Pests in the leaves (like mites) could also damage leaves to have such a discoloring- albeit perhaps slightly different looking than the browning we are discussing here. Likewise, pests in the soil could also destroy the roots similarly. A close inspection here may help you check a couple of boxes, although admittedly, some of these pests will be too small for the naked eye to see, so you're looking for tangential signs to indicate a pest problem.

Third, identify the issue you think may make the most sense.

If it falls into the first case, possibly being an under-watering issue or over-fertilizing, the steps you take could potentially be the same. If it is the wrong water source, consider switching. If you think you are overwatering and contributing to root rot, cut back your frequency until the soil is drier than usual in between waterings. Or, if you think it is pests, research this one further for potential solutions based on the specific pest.

Ultimately, the problem with brown leaves may not be fertilizer burn at all. But in our case, it most likely was- we were watering regularly but used tap water and added a decent amount of inappropriate fertilizer when we planted. The most logical solution was indeed fertilizer burn.

So, what can you do if this is your case?

Generally speaking, you have two options here.

First, flush your tree out with rainwater/distilled water/reverse osmosis water- pending what you can acquire easily. These waters are often relatively low in nutrients and will cause any build-up of salts in your soil to dissolve and be flushed away from the roots.

We did this by putting the pot containing the lychee tree in our shower and, over several hours, pouring a gallon of reverse osmosis water through the soil. The water would drip out of the holes we had drilled into the bottom of the pot and, we hoped, would pull out enough nutrients to more or less “reset” the soil to more favorable salt levels.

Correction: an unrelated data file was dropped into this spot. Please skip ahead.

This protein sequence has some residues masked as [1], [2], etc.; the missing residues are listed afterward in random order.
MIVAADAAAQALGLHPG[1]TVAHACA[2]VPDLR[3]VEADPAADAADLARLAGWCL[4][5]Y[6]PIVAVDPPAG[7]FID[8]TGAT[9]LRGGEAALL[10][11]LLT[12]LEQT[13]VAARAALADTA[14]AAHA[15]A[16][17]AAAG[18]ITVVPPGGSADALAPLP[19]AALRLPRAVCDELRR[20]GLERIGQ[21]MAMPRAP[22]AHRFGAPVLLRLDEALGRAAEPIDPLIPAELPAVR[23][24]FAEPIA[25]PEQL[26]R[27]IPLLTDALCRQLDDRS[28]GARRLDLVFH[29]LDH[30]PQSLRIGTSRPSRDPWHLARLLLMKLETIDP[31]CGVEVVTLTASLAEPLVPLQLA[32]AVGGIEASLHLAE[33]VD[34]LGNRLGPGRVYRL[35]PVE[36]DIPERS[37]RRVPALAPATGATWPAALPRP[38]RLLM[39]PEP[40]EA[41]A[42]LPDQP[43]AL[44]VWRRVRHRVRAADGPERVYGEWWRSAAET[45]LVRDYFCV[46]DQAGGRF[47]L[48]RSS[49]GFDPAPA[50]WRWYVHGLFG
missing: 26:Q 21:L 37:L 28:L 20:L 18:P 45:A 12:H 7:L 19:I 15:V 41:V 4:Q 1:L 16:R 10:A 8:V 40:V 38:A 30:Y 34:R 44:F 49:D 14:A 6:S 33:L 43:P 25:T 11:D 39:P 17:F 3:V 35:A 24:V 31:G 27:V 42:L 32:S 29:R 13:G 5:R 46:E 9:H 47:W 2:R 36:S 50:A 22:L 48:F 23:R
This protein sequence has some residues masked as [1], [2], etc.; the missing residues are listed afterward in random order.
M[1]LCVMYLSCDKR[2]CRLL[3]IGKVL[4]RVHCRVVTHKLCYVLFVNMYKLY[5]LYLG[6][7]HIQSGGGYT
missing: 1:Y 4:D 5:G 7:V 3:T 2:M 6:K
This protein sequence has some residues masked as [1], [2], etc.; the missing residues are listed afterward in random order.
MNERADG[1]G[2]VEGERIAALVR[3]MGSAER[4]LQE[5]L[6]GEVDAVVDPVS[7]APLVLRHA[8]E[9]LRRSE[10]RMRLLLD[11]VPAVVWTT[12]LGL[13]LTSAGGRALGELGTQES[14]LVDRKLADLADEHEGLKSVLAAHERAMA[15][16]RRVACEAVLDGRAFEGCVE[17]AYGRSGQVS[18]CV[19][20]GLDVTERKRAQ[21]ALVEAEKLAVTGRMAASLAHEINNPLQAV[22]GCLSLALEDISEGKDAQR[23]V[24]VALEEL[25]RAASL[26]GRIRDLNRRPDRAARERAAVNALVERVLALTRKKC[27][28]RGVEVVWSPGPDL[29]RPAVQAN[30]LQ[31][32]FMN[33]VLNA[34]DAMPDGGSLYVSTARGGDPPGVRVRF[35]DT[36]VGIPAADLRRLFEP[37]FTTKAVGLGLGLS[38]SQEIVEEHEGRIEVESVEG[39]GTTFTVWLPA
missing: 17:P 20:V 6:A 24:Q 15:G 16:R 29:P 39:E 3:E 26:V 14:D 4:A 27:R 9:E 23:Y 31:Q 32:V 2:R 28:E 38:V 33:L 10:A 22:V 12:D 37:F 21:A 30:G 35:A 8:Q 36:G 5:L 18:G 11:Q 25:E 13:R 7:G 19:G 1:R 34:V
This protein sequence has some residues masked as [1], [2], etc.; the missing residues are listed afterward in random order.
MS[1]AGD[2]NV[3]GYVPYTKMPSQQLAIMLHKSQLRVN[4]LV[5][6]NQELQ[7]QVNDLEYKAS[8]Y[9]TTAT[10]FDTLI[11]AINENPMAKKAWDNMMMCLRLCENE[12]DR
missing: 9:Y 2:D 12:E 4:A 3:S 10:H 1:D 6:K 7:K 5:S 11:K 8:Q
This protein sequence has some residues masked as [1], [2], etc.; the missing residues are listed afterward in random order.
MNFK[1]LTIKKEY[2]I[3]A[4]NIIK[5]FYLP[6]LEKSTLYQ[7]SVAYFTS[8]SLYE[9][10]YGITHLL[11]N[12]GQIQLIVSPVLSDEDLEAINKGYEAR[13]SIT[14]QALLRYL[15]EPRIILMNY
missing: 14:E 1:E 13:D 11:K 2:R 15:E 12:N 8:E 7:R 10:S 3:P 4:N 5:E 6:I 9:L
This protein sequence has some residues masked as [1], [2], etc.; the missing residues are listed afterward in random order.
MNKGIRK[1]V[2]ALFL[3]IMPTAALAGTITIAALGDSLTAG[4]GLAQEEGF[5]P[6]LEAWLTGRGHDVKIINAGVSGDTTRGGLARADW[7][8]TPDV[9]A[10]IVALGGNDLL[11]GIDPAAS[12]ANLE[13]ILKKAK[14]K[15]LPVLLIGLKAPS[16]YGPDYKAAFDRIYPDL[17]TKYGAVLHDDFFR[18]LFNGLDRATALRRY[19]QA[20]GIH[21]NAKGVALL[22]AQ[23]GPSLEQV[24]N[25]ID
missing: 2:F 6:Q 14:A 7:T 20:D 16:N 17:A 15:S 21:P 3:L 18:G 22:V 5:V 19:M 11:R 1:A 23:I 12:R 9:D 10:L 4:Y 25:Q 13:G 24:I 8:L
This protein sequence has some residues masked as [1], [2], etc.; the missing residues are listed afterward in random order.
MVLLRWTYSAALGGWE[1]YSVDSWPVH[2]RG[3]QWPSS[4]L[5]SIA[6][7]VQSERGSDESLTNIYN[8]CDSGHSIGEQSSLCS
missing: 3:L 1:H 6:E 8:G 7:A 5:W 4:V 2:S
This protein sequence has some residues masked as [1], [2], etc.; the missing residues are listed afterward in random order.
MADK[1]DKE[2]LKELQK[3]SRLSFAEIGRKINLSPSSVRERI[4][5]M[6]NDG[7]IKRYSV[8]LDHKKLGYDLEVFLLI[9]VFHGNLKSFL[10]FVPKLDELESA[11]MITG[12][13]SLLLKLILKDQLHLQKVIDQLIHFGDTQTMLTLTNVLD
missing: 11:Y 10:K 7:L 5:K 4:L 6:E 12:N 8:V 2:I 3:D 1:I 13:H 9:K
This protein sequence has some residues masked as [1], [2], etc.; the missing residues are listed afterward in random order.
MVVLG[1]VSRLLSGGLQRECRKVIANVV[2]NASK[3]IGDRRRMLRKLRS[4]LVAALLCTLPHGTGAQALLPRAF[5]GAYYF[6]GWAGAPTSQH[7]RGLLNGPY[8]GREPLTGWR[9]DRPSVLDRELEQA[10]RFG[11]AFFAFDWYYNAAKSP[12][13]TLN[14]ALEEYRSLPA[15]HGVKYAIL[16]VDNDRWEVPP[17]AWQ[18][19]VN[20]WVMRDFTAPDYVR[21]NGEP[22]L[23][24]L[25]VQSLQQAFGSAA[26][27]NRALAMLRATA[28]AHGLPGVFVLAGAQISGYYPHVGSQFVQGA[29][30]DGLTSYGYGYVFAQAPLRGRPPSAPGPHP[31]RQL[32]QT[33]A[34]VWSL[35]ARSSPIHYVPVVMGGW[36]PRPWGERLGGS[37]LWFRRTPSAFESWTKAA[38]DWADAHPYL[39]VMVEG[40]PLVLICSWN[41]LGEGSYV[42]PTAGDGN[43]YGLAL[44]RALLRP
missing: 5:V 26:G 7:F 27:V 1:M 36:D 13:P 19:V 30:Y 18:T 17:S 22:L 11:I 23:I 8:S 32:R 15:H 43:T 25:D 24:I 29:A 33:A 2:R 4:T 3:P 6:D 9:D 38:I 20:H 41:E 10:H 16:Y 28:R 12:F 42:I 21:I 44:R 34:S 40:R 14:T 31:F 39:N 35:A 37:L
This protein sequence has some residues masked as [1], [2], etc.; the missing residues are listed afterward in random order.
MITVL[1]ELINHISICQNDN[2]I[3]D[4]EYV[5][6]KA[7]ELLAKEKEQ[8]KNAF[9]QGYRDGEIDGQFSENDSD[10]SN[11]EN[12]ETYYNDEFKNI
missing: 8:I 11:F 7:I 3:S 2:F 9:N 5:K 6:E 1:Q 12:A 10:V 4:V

• The size of your lychee tree will dictate how much water you want to pour here. As ours was young, with a trunk about 1″ thick at the base, one jug seemed sufficient. This felt like it amounted to 3-4 appreciable waterings, but of course, we did not have any reference point to start with here.
  • When pouring water, do not completely overwhelm the plant by dumping all the contents into your pot- treat it like a standard watering (or less!) and repeat every hour or so until you've used your set amount of water and the water has fully drained out.

This flushing could potentially start to correct any underwatering issues as well, as you are assuredly providing way more water than the plant could need- so two possible birds with one stone here with a good flush.

That said, I would not be surprised if this one works best for those who used liquid fertilizers over slow-release granular fertilizer, if only because a water flush may only remove soluble fertilizer—a slow-release grain may still release more later.